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Civil Rights Laws Must Be Updated, or two whites don’t make a wrong
Civil Rights, as most should know, is still an issue in the this nation. With so many groups desperately trying to restrict the rights of others over the last couple of years (see the gay marriage issue, the Boy Scouts of America, the abortion battle, etc.) it seems to me that America is not prepared to give up on civil rights laws. But one such law is being brought before the Supreme Court this week: the Civil Rights Act of 1965, specifically Section 5, which requires certain states and counties within those states to get permission from the federal government before making any changes to voting laws. These states have a historical record of violating the rights of their citizens, primarily African Americans in the ’60s, and thus this law was put into place to protect those rights. But now, in 2013, its constitutionality is being questioned. Affected states are claiming they no longer pose the kinds of threats restricted by the laws, and they may be right.
The question now is whether or not the Civil Rights Act of 1965 is still necessary. Does the history, albeit it was fifty years ago, match the present, and does this law still apply? Another question is whether or not black citizens in these states and counties will be disenfranchised if this law is repealed or found unconstitutional? I’m not a prognosticator, so I can’t predict what will happen, but based on what I’ve read, I think the law doesn’t seem to be necessary anymore. What does seem to be necessary is for Congress to enact a new law, perhaps a Civil Rights Act of 2013, that considers some of the tricks that we saw Conservatives try in dozens of new states to try and restrict minority voting and disenfranchise voters altogether.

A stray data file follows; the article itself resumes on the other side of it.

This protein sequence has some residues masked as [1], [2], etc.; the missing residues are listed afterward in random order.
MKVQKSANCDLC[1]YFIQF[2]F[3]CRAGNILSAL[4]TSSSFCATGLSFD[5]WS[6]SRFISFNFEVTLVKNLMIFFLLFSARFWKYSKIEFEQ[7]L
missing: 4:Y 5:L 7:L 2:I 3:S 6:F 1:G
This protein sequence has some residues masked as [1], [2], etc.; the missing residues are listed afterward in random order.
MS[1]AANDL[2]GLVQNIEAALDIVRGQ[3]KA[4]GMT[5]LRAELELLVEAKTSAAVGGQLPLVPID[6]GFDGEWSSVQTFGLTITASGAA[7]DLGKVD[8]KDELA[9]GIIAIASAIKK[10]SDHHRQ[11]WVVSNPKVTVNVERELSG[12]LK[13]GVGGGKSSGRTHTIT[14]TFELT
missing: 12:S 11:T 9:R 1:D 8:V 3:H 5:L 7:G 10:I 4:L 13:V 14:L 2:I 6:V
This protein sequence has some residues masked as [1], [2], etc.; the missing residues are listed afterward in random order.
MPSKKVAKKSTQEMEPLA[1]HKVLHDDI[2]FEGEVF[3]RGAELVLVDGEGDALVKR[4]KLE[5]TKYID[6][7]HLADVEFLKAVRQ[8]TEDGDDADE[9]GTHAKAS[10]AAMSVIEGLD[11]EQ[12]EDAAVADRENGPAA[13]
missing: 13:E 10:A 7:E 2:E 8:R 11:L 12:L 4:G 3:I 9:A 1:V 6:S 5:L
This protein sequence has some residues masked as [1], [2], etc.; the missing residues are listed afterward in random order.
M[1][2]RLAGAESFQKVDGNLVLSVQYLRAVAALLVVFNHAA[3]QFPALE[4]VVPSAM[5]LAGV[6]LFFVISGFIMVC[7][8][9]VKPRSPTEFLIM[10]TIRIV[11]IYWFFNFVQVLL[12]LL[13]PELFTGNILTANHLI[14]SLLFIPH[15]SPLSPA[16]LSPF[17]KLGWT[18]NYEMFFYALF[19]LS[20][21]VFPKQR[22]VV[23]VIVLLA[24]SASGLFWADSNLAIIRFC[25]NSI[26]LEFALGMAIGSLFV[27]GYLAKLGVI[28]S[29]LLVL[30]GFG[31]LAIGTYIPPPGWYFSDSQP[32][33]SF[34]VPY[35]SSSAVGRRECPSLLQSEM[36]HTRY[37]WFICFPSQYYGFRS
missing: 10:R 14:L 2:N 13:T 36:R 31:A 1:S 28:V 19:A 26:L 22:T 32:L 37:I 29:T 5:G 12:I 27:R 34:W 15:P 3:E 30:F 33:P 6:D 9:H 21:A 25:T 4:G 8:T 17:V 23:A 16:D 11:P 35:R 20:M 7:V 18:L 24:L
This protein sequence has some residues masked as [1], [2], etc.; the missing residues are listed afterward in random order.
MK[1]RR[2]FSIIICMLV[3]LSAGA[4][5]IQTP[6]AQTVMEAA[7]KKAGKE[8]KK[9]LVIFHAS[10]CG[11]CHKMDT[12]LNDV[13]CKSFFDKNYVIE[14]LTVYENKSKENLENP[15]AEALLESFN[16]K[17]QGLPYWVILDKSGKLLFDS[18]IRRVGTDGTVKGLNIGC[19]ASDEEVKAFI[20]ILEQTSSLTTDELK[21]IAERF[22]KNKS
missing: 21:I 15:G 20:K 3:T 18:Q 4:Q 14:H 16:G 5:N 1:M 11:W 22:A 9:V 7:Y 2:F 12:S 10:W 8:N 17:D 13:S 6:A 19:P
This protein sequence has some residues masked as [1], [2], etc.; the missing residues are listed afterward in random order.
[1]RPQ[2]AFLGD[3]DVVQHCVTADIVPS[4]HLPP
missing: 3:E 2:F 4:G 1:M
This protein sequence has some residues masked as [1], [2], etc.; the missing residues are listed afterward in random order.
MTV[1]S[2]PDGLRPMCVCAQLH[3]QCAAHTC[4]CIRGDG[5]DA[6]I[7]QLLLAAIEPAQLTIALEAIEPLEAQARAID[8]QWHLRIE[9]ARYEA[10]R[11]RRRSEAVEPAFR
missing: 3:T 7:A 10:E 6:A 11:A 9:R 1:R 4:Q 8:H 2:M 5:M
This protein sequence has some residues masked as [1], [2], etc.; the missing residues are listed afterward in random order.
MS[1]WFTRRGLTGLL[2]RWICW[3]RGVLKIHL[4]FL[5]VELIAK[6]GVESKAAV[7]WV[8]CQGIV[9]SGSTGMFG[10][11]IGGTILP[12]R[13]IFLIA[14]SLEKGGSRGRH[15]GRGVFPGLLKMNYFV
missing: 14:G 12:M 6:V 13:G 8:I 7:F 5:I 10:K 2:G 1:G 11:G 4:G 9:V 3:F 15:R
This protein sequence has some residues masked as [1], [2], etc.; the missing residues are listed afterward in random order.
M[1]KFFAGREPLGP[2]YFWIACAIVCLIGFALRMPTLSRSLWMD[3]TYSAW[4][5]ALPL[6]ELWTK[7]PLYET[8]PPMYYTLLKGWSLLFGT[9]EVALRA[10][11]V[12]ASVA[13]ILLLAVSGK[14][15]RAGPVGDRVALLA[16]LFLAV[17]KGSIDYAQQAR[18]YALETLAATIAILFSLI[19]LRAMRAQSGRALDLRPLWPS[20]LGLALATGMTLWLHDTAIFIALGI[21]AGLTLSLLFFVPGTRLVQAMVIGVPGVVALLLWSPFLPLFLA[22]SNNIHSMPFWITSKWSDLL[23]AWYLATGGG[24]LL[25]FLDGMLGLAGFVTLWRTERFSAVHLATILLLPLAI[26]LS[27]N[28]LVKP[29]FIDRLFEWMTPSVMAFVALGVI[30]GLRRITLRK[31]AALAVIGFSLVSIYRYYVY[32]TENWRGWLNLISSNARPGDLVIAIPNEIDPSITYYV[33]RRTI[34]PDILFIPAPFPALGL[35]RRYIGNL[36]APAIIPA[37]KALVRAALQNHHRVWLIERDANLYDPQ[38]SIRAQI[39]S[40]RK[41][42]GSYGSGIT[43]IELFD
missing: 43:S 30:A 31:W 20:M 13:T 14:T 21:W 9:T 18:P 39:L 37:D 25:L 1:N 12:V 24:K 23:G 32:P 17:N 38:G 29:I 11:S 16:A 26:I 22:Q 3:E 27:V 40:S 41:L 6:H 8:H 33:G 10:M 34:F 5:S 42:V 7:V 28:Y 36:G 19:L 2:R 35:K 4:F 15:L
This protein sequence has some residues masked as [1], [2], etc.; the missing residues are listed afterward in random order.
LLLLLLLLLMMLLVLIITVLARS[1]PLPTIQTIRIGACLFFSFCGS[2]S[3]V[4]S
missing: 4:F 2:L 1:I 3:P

Now I admit that I say this as a white male, the one group in America that struggles to find a closed door or a discriminatory practice aimed at it. So, I’m cautious because I don’t want anyone to be left out in the cold, and I have argued and bitched endlessly over the last year about some of the things, which I thought were despicable, that Conservatives in various states were pulling in order to manipulate voting and win the Presidential Election of 2012.
What I saw during that time, and it’s well documented in the press, was the manipulation of voting hours/sites/dates in districts and counties heavily populated by minorities, especially in Florida. What I saw was a supposed attack on the faux threat of “voter fraud” in downtown Philadelphia and all across Pennsylvania and new last-minute, restrictive rules and regulations regarding Voter ID that ultimately failed to slow minority voting, specifically African American voting. What I saw was many states creating new rules for last-minute registration, which would disproportionately affect college students, many of whom would normally vote in the state in which they attend college and who predominantly vote Democrat. In fact, in 2011, one lawmaker (GOP Speaker in the New Hampshire House), was even caught on film stating that the overall goal of these efforts was to restrict minorities, the poor and students from registering at the last minute and voting because they usually “voted with their hearts” and voted Democrat.
So, that brings us back to the question of the Civil Rights Act of 1965. I suppose, and I’m trying to be fair here, if the defense (the Democrats) can show that discriminatory acts that fall within the prevue of the law still take place against African Americans in those originally offending areas, then it goes without saying that the law should be upheld and continued, but I don’t think that will be the case. The law, it seems, is likely too narrow in scope and outdated. What is needed is for Congress (and good luck with this) to enact a new law that encompasses a broader definition of discriminatory practices, especially the ones we have seen recently, and covers all fifty states. Now, that said, good luck getting that past the Republican-controlled House of Representatives. Considering it was their teammates across the nation that perpetuated these attempts at disenfranchisement, I don’t think we will see a lot of progress here, but that doesn’t change the fact that the law in question is most likely out of date, and I expect it – based on a lot of the comments from the Supreme Court justices themselves – will be overturned.